add 2 or 3 dB to the cited numbers - taking the figure of 2, this gives
a range of 98 -104 dB to 112
dB (remember the sound increases by 4.5 dB when the distance is
Recent research suggests that 115 dB can damage hearing in half a
minute - see Hearing
impairment article in Wikipedia - whereas 100 dB is described in
the Handbook for Acoustic Ecology as the
sound level of a Diesel truck at 30 feet, which may be uncomfortable,
but probably bearable.
Our early experience with the Two-Level
Horns suggests that the "low"
level is actually fairly comfortable for local residents. The "high"
level is only to be used in emergency
situations, and the drivers have been so instructed.
Section 14.(ii) of the CROR (Canada Rail Operating Rules) - http://www.tc.gc.ca/railsafety/Rules/tco093/signals.htm - that GO Transit officials keep referring to - seems very clear in its intent, and one wonders why it is simply being ignored. Here is the wording: "Engine whistle signals must be sounded ... with intensity and duration proportionate to the distance the signal is to be conveyed." This is a perfectly clear guideline. The "distance the signal is to be conveyed" should probably be measured in hundreds of metres, while instead currently the (unconverted) horns are loud enough to be annoying at least 2 km away from the track. It is hard to see why "the signal needs to be conveyed" to people 2 km away - and a circle with a radius of 2 km, centred on this portion of Unionville, must include thousands of people, if not tens of thousands. If this section of the CROR cannot be complied with because the horn levels of some or all trains are preset, then the levels are (or were) clearly set too high.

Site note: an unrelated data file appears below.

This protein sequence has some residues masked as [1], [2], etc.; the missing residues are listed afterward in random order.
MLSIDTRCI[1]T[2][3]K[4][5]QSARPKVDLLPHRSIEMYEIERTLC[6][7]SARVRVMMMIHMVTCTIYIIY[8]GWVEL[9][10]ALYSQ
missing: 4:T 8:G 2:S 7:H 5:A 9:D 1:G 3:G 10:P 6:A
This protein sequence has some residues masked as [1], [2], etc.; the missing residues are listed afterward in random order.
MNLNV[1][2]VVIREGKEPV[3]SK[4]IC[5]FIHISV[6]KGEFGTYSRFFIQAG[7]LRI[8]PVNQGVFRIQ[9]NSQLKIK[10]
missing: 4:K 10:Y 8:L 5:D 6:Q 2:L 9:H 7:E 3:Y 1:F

Terry Young at Transport Canada told me they were thinking about
installing emergency horns on the trains. To my (pleasant)
Bailie (Manager Railway
Corridors, GO Transit) informed me on Sept. 9, 2009 that: